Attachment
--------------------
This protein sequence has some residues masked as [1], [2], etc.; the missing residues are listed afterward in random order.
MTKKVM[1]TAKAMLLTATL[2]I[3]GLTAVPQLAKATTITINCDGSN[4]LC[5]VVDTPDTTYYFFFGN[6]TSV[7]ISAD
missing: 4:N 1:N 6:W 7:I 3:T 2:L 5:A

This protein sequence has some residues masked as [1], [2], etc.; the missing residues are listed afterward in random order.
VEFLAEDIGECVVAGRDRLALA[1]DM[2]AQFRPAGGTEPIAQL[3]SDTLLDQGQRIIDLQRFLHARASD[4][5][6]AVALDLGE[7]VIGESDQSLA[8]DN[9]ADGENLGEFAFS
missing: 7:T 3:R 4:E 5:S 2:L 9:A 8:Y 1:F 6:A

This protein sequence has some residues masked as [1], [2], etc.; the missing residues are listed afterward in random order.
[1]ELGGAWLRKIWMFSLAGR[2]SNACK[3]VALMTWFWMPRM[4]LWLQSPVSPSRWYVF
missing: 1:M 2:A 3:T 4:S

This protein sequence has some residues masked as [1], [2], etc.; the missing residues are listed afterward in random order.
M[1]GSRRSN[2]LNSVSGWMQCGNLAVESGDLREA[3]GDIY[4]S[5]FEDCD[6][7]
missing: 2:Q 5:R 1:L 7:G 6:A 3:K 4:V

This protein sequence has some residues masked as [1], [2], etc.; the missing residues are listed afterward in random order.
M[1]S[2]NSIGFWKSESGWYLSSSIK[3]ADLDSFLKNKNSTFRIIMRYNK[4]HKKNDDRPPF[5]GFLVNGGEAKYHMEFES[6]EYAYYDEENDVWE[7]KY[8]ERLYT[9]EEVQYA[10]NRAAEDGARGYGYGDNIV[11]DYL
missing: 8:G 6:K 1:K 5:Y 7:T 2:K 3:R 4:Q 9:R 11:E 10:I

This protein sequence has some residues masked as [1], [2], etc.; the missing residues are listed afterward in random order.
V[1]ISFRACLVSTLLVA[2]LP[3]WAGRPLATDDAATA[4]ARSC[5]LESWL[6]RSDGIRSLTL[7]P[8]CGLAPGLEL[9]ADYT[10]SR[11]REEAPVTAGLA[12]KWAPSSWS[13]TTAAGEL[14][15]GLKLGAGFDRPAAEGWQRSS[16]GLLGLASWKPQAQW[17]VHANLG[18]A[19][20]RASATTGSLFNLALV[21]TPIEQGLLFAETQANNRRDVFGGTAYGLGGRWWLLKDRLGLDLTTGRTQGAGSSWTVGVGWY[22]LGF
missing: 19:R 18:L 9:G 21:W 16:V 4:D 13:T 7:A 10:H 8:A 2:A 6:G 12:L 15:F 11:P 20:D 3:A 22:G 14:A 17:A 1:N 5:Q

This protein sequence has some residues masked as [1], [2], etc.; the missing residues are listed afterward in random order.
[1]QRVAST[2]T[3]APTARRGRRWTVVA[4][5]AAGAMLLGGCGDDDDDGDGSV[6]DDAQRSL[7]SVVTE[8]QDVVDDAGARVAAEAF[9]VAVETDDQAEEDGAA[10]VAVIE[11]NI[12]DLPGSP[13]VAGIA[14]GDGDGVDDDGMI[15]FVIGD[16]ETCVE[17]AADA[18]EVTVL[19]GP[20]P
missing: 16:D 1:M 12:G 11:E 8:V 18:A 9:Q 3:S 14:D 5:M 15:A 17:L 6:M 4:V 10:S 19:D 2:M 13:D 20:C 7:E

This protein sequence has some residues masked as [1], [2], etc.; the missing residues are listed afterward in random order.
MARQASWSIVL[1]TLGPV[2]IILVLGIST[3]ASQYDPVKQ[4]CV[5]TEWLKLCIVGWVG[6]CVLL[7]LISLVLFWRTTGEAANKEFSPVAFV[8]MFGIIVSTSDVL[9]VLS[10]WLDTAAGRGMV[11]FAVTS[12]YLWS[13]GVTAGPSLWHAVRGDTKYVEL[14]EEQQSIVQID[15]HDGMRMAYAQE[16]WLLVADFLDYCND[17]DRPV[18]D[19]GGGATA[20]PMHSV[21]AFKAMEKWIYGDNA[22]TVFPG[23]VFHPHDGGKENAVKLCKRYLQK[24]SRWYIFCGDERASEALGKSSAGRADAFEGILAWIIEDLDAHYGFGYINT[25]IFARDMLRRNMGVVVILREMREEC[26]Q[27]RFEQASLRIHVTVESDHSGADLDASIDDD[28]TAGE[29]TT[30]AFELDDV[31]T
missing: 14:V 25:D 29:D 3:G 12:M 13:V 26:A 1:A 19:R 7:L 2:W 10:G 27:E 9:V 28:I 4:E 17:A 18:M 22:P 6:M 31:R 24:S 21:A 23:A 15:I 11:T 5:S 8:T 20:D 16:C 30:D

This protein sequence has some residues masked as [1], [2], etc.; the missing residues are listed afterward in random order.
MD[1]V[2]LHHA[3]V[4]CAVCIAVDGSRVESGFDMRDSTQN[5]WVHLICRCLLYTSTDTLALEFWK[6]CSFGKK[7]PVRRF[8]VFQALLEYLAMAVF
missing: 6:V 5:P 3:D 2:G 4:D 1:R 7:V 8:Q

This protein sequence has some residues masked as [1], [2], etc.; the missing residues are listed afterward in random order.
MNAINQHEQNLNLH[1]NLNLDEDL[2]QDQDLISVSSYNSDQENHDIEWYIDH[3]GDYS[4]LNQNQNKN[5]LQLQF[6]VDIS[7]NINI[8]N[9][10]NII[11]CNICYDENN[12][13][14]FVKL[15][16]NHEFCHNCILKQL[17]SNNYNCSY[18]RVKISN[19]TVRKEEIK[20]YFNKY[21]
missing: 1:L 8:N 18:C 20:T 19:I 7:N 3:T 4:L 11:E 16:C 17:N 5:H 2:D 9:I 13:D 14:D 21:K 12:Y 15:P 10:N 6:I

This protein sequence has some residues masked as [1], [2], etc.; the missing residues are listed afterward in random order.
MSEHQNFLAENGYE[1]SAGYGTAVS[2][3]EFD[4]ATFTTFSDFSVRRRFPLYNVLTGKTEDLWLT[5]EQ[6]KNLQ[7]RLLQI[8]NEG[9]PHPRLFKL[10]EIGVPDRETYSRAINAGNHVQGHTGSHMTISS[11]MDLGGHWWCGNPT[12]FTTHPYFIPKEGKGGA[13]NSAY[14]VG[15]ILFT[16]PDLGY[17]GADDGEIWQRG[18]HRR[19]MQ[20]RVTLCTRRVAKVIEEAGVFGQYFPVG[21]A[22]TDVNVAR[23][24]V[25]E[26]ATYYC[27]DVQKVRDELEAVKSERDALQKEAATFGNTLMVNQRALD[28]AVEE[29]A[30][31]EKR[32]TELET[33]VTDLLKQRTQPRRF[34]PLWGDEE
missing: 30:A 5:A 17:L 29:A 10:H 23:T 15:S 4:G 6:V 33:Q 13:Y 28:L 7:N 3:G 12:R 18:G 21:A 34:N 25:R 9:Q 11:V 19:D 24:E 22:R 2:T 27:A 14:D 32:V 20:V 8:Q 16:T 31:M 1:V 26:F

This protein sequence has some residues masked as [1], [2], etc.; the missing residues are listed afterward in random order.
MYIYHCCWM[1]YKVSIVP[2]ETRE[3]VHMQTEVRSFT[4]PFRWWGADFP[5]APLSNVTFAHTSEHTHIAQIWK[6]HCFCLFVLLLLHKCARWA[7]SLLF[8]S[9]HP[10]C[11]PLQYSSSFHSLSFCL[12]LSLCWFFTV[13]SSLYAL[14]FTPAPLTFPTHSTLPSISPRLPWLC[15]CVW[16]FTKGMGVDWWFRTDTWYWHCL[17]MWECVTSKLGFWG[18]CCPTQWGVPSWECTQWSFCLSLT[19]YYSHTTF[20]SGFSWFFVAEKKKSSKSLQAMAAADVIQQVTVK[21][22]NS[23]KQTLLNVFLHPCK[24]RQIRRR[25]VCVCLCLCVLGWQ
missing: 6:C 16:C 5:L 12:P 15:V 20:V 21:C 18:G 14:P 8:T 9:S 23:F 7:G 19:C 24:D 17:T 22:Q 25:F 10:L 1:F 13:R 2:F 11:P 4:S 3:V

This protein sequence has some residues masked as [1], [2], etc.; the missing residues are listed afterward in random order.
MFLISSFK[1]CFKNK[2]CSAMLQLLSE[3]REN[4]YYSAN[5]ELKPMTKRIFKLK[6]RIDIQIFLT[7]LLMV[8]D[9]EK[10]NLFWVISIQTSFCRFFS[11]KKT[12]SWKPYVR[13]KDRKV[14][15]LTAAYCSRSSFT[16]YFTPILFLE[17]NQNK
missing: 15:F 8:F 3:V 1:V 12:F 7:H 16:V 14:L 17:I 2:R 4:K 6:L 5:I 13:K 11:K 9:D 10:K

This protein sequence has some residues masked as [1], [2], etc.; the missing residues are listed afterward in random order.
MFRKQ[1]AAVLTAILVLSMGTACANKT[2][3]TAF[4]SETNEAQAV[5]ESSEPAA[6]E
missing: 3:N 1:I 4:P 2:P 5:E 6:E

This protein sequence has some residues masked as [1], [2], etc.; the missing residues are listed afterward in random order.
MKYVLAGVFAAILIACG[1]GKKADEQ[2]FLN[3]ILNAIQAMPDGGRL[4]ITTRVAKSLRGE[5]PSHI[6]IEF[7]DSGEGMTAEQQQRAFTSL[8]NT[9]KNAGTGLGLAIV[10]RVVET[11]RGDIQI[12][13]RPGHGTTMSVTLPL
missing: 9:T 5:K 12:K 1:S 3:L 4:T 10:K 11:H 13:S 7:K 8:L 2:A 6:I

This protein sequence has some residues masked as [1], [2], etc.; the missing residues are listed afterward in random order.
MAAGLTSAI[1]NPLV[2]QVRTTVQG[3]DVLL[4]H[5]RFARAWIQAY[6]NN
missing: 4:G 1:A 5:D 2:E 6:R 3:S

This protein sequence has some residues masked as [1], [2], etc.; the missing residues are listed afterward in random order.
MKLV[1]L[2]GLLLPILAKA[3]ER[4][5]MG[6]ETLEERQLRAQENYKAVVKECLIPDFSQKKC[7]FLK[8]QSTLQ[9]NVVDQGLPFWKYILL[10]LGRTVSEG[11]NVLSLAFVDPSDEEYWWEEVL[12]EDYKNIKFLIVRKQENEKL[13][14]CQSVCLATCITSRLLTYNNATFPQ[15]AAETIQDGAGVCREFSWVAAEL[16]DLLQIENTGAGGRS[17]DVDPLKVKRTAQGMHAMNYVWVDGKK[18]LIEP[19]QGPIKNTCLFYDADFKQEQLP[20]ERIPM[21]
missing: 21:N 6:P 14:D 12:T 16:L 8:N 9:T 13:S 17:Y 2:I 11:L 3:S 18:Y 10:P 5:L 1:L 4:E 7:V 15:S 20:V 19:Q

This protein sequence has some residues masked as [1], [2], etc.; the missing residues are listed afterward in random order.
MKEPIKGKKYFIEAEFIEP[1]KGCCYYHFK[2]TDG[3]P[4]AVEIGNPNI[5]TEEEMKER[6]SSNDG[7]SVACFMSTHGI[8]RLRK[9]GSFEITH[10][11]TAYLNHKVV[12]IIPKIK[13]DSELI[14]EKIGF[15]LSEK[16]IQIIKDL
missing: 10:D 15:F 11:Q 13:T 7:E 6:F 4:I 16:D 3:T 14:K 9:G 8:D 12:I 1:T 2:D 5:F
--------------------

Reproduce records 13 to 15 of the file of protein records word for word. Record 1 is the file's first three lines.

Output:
This protein sequence has some residues masked as [1], [2], etc.; the missing residues are listed afterward in random order.
MFLISSFK[1]CFKNK[2]CSAMLQLLSE[3]REN[4]YYSAN[5]ELKPMTKRIFKLK[6]RIDIQIFLT[7]LLMV[8]D[9]EK[10]NLFWVISIQTSFCRFFS[11]KKT[12]SWKPYVR[13]KDRKV[14][15]LTAAYCSRSSFT[16]YFTPILFLE[17]NQNK
missing: 15:F 8:F 3:V 1:V 12:F 7:H 16:V 14:L 17:I 2:R 4:K 6:L 5:I 13:K 11:K 9:D 10:K

This protein sequence has some residues masked as [1], [2], etc.; the missing residues are listed afterward in random order.
MFRKQ[1]AAVLTAILVLSMGTACANKT[2][3]TAF[4]SETNEAQAV[5]ESSEPAA[6]E
missing: 3:N 1:I 4:P 2:P 5:E 6:E

This protein sequence has some residues masked as [1], [2], etc.; the missing residues are listed afterward in random order.
MKYVLAGVFAAILIACG[1]GKKADEQ[2]FLN[3]ILNAIQAMPDGGRL[4]ITTRVAKSLRGE[5]PSHI[6]IEF[7]DSGEGMTAEQQQRAFTSL[8]NT[9]KNAGTGLGLAIV[10]RVVET[11]RGDIQI[12][13]RPGHGTTMSVTLPL
missing: 9:T 5:K 12:K 1:S 3:L 4:T 10:K 11:H 13:S 7:K 8:L 2:A 6:I